Implementing queues in a RDBMS could be considered an anti-pattern but if its for a low volume traffic it's an acceptable solution because it doesn't require any external components or services.

By using the Nfy component and NfyDbRoute class

  • Publish a message by calling Nfy::log()
  • Conditions for a channel (channels table entry and corresponding route class) are checked
  • The final text message is prepared based on logic contained in the NfyDbRoute class
  • Message gets delivered (INSERTed) to queues (tables) for each user subscription (subscriptions table entry)
  • When checking for new messages, they are dequeued (UPDATEd)

Emailing

Same as above, the NfyDbRoute class could be used for message creation and filtering. The only difference is that is it sent as an email instead of put into a database queue.

Message queue

By using an external service, like a message queue server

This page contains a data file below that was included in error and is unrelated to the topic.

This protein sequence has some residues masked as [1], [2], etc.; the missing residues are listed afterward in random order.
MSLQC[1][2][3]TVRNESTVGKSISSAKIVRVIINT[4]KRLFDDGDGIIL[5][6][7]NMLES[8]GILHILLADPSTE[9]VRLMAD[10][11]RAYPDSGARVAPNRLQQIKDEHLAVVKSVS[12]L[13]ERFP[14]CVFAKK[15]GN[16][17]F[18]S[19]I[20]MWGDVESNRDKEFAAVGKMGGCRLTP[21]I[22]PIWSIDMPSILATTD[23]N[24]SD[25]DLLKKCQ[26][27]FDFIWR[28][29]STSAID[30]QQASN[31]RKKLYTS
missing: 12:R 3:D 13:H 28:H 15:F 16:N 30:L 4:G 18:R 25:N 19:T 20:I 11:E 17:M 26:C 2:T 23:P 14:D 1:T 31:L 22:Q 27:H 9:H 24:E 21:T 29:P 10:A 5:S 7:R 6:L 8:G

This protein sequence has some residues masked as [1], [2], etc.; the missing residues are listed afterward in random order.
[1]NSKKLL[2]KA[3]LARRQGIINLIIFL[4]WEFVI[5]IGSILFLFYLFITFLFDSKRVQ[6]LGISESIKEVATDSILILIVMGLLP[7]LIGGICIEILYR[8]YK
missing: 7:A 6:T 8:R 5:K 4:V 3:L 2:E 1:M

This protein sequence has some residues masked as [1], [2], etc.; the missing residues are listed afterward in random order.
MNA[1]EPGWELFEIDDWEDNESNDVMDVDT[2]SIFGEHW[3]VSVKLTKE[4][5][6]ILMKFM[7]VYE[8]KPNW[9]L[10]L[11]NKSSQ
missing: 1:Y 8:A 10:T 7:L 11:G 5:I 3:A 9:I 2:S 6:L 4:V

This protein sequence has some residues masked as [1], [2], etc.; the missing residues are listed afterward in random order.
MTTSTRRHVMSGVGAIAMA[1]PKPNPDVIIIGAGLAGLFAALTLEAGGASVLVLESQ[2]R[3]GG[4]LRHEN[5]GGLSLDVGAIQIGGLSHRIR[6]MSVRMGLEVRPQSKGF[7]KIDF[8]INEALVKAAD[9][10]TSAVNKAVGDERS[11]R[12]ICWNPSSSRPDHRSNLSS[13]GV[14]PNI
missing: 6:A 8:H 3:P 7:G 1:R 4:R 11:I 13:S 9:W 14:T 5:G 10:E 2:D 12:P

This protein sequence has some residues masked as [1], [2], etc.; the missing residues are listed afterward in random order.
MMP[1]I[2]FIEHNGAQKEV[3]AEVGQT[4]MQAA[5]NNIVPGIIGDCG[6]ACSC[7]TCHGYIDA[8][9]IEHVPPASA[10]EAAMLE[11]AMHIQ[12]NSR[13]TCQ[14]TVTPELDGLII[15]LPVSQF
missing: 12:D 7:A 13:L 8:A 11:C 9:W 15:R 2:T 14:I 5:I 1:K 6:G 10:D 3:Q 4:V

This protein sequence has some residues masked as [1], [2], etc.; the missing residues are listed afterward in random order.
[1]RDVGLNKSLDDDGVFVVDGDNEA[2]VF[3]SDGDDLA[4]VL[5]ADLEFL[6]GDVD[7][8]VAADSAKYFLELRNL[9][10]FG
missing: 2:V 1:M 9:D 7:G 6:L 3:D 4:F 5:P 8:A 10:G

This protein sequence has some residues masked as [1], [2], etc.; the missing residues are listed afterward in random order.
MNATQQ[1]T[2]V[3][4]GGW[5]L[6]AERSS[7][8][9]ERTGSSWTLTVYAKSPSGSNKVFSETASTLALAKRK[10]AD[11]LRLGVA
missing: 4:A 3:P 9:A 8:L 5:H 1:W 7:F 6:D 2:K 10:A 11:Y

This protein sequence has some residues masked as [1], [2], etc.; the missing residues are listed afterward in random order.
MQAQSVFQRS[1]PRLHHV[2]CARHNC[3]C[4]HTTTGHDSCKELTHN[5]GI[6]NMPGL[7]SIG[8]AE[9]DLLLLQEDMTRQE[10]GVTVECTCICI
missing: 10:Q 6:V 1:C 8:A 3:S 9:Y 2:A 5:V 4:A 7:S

• Publish a message
  • The service takes care of delivering it to recipients who subscribed to a specific channel

Proxy

When using slow and/or unreliable transports, like sending to a remove host that could be offline, to avoid interrupting the processing of a normal HTTP request you could do the following:

  • Publish the message to either the database or message queue
  • Have another process in the background read from the queue and deliver it further

Receiving messages

By configuring the WebNotifications widget messages could be read by:

  • polling using ajax (repeating requests at fixed interval) an action that checks a queue and returns new items
  • connect to a web socket and wait for new items

Changelog